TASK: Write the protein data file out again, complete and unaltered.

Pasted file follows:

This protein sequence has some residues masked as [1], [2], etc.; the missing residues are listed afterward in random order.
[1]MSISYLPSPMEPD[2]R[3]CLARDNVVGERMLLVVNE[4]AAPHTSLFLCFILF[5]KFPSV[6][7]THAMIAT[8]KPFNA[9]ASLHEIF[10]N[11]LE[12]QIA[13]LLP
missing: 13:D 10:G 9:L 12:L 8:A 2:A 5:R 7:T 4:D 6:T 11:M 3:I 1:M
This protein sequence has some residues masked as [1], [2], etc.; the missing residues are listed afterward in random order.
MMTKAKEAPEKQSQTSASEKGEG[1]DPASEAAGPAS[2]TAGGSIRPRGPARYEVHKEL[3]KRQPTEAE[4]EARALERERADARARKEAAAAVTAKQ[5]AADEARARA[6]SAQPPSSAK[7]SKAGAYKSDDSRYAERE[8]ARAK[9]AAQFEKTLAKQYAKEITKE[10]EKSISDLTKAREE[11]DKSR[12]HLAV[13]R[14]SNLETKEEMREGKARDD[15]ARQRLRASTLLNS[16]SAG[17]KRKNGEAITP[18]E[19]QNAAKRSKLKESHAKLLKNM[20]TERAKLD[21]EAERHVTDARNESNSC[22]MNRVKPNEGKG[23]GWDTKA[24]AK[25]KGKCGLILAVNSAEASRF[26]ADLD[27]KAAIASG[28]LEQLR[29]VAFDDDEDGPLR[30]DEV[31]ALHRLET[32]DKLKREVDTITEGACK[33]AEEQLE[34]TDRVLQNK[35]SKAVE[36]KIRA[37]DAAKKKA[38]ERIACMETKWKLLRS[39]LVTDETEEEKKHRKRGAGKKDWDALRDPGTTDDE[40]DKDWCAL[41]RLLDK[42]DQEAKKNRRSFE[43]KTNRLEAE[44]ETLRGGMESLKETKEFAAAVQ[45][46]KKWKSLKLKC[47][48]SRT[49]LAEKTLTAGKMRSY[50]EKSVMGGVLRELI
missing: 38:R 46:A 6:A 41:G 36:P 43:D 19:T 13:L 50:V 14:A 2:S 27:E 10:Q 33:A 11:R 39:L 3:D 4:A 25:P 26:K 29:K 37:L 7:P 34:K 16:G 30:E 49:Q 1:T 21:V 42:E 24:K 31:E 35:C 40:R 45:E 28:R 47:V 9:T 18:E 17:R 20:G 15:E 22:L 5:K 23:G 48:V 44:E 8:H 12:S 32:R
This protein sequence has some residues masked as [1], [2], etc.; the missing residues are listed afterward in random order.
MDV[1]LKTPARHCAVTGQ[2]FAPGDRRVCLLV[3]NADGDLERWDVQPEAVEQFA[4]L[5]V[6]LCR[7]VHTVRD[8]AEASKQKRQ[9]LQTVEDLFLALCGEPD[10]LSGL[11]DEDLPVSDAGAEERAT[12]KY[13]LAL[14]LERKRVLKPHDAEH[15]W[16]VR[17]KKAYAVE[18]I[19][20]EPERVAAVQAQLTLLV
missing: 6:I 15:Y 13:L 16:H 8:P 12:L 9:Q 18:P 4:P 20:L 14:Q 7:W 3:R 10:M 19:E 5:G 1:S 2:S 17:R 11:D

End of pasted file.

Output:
This protein sequence has some residues masked as [1], [2], etc.; the missing residues are listed afterward in random order.
[1]MSISYLPSPMEPD[2]R[3]CLARDNVVGERMLLVVNE[4]AAPHTSLFLCFILF[5]KFPSV[6][7]THAMIAT[8]KPFNA[9]ASLHEIF[10]N[11]LE[12]QIA[13]LLP
missing: 13:D 10:G 9:L 12:L 8:A 2:A 5:R 7:T 4:D 6:T 11:M 3:I 1:M
This protein sequence has some residues masked as [1], [2], etc.; the missing residues are listed afterward in random order.
MMTKAKEAPEKQSQTSASEKGEG[1]DPASEAAGPAS[2]TAGGSIRPRGPARYEVHKEL[3]KRQPTEAE[4]EARALERERADARARKEAAAAVTAKQ[5]AADEARARA[6]SAQPPSSAK[7]SKAGAYKSDDSRYAERE[8]ARAK[9]AAQFEKTLAKQYAKEITKE[10]EKSISDLTKAREE[11]DKSR[12]HLAV[13]R[14]SNLETKEEMREGKARDD[15]ARQRLRASTLLNS[16]SAG[17]KRKNGEAITP[18]E[19]QNAAKRSKLKESHAKLLKNM[20]TERAKLD[21]EAERHVTDARNESNSC[22]MNRVKPNEGKG[23]GWDTKA[24]AK[25]KGKCGLILAVNSAEASRF[26]ADLD[27]KAAIASG[28]LEQLR[29]VAFDDDEDGPLR[30]DEV[31]ALHRLET[32]DKLKREVDTITEGACK[33]AEEQLE[34]TDRVLQNK[35]SKAVE[36]KIRA[37]DAAKKKA[38]ERIACMETKWKLLRS[39]LVTDETEEEKKHRKRGAGKKDWDALRDPGTTDDE[40]DKDWCAL[41]RLLDK[42]DQEAKKNRRSFE[43]KTNRLEAE[44]ETLRGGMESLKETKEFAAAVQ[45][46]KKWKSLKLKC[47][48]SRT[49]LAEKTLTAGKMRSY[50]EKSVMGGVLRELI
missing: 38:R 46:A 6:A 41:G 36:P 43:D 19:T 13:L 50:V 14:A 2:S 27:E 10:Q 33:A 11:R 39:L 3:D 4:A 25:P 26:K 29:K 37:L 7:P 34:K 16:G 30:E 49:Q 1:T 21:V 42:E 24:K 31:E 35:C 40:R 45:E 28:R 47:V 9:T 18:E 17:R 20:G 15:E 22:L 5:K 23:G 48:V 44:E 8:H 12:S 32:R
This protein sequence has some residues masked as [1], [2], etc.; the missing residues are listed afterward in random order.
MDV[1]LKTPARHCAVTGQ[2]FAPGDRRVCLLV[3]NADGDLERWDVQPEAVEQFA[4]L[5]V[6]LCR[7]VHTVRD[8]AEASKQKRQ[9]LQTVEDLFLALCGEPD[10]LSGL[11]DEDLPVSDAGAEERAT[12]KY[13]LAL[14]LERKRVLKPHDAEH[15]W[16]VR[17]KKAYAVE[18]I[19][20]EPERVAAVQAQLTLLV
missing: 6:I 15:Y 13:L 16:H 8:P 12:L 9:Q 18:P 4:P 20:L 14:Q 7:W 3:R 10:M 19:E 5:G 1:S 2:S 17:R 11:D